But tell me then, what if we all thought like you?”

The logical man sipped his beer, cleared his throat,

And shrugging his shoulders, he said, “Then I’d vote!”

Rhyme of the Ancient Astronauts



When we surveyed the planet Earth from deep in outer space

We found that she was giving birth, to you–the human race

And when we came down from above to teach you right from wrong

And show you of the ways of love and how to get along

You said you needed to be free to learn things on your own

And so we listened to your plea and left you all alone

But then, alas, when we returned, we found much to our horror

That what the human race had learned was weaponry and war

So now we watch you from afar, and patiently we wait

Perhaps we’ll wish upon a star while you decide your fate

Accidents do Happened



While driving down the road to town

One moonless summer night,

Oncoming cars, like shooting stars

Seemed merely streaks of light,

And as we passed, so close, so fast

Our lives depended on

That we remain within our lane

Or chance to meet head-on,

So now when I see cars go by

I check my mirror with care,

And hopefully, I’ll never see

An accident back there.


I like poems that rhyme, obviously.  Almost all of my favorite poems from The Raven to Invictus rhyme. I still like Dr. Seuss!  Well, it really boils down to whether the poem is good or not, whatever the form. Still, I have seen some poetry that looked like chopped-up prose. I guess everyone has their own preferences.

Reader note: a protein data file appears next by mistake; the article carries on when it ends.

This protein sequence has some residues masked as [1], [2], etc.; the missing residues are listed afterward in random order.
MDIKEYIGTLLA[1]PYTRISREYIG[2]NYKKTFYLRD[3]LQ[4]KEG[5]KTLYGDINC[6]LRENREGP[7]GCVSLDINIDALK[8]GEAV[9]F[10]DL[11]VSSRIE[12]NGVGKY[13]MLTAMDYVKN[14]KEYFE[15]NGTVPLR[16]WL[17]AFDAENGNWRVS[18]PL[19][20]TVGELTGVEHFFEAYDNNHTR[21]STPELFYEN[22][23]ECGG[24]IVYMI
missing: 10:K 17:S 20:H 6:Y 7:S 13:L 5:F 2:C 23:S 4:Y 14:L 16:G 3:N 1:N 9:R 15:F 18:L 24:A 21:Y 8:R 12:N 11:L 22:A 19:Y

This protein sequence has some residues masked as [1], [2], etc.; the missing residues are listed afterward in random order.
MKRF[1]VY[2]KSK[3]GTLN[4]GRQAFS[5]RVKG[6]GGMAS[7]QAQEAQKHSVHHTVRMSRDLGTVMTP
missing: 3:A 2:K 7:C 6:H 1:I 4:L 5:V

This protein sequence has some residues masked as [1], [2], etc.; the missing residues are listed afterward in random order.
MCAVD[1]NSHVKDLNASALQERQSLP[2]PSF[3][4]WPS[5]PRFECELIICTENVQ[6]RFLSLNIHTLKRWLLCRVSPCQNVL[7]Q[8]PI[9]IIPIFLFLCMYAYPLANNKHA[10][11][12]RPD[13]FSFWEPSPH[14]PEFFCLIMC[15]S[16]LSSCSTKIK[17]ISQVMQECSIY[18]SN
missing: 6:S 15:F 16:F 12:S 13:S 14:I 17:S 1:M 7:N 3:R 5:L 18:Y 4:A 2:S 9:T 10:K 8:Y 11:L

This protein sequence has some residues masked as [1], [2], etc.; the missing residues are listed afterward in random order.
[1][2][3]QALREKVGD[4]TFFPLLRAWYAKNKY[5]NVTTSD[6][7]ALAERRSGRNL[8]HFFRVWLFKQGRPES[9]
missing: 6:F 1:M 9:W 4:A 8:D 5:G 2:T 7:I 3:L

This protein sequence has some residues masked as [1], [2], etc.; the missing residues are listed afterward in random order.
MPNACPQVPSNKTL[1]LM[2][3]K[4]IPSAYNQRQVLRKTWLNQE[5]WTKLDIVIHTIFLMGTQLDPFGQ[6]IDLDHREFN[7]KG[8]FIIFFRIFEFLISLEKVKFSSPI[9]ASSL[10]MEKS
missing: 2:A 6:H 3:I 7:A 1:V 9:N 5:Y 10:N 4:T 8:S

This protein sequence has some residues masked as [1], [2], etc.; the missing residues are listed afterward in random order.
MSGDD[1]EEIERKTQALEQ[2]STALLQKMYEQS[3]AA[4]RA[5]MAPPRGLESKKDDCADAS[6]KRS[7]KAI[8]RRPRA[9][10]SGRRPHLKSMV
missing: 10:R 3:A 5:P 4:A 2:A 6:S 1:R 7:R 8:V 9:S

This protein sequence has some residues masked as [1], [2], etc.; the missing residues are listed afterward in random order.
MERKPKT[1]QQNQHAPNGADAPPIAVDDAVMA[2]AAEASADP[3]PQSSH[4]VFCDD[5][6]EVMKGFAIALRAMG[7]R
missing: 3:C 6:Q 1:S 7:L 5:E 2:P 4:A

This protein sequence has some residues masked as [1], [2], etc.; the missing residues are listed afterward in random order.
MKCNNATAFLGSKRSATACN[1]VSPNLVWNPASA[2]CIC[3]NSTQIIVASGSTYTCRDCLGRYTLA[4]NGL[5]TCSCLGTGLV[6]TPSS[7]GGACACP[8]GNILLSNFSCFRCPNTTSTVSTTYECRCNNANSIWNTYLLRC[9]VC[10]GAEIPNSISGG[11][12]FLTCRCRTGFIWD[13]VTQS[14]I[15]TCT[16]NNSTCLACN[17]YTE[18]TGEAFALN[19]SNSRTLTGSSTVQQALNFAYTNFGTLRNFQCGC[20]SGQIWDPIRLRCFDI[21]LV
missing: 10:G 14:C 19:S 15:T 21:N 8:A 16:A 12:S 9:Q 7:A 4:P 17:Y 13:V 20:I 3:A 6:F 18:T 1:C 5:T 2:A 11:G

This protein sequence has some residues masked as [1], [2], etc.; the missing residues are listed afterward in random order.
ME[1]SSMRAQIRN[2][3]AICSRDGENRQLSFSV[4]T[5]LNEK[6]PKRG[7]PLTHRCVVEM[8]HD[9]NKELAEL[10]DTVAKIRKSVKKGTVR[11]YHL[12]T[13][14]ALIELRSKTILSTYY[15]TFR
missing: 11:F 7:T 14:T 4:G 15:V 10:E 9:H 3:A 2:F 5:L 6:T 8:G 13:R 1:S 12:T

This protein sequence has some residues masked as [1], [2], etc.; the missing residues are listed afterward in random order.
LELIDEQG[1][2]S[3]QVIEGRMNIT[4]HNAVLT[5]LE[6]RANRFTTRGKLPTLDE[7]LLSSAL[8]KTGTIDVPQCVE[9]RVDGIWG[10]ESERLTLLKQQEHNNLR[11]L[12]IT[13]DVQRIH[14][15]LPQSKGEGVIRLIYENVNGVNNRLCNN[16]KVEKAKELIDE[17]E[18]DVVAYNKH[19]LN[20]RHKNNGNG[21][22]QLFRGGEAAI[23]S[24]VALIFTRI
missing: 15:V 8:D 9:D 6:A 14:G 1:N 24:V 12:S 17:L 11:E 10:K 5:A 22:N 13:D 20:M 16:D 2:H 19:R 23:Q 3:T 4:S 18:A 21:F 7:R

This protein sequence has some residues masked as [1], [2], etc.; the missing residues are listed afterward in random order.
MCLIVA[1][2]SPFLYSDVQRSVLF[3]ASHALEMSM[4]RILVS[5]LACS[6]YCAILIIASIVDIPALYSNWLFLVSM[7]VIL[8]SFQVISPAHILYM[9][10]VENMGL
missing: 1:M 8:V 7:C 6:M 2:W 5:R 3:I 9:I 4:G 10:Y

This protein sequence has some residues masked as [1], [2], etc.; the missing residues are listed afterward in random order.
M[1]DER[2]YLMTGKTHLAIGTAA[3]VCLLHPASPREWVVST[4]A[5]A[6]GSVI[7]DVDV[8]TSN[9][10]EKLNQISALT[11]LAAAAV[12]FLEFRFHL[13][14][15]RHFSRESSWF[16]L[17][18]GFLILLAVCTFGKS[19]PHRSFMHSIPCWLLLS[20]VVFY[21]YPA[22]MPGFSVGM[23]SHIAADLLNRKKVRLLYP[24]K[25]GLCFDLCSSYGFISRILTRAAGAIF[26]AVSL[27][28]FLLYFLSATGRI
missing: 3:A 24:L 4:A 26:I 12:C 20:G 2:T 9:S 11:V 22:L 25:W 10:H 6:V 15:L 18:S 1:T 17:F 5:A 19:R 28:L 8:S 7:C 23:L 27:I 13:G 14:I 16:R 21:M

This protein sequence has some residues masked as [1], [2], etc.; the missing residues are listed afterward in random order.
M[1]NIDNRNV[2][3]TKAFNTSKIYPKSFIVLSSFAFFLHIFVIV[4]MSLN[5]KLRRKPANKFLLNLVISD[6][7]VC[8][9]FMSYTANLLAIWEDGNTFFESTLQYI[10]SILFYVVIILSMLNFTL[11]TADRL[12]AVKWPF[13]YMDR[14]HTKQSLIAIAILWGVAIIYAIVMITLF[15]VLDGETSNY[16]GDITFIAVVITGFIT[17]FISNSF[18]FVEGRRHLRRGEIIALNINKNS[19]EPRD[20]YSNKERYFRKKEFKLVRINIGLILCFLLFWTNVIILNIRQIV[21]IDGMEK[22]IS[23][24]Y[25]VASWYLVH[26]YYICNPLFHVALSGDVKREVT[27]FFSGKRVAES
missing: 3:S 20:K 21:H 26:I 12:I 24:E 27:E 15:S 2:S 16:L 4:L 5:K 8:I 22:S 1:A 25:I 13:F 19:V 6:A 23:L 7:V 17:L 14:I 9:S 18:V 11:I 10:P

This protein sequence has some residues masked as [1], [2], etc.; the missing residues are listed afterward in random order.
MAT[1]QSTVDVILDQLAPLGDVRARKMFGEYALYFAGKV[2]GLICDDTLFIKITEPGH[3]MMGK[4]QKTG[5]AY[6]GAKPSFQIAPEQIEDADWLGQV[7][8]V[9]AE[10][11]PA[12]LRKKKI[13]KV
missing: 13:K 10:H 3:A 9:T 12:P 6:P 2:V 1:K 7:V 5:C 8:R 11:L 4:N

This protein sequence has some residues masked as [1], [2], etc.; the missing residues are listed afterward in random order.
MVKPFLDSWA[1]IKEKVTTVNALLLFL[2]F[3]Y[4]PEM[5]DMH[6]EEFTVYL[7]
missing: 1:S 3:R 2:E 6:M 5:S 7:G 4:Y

The Road to Destiny



The great white limousine rolled down the road to Destiny

And in it sat four revered men of great authority.

Religion and Tradition graced the seat that faced the rear

While in the back Philosophy and Science sat so near.

Now when the road became so rough that forward progress slowed,

Philosophy said, “Gentlemen, let’s try another road.”

“I think he’s right,” said Science, shuffling papers on his lap,

“I’ve been collecting data, and I’ve made a little map.”

Religion would not hear of it, ” ‘Tis blasphemy,” said he,

“For God himself has set us on this road to Destiny.”

“Religion’s right,” Tradition chimed, “it’s been agreed upon.”

And as they argued endlessly, the limousine rolled on,

And in the end, their driver, who was named Necessity,

Would find that he would have to choose the road to Destiny.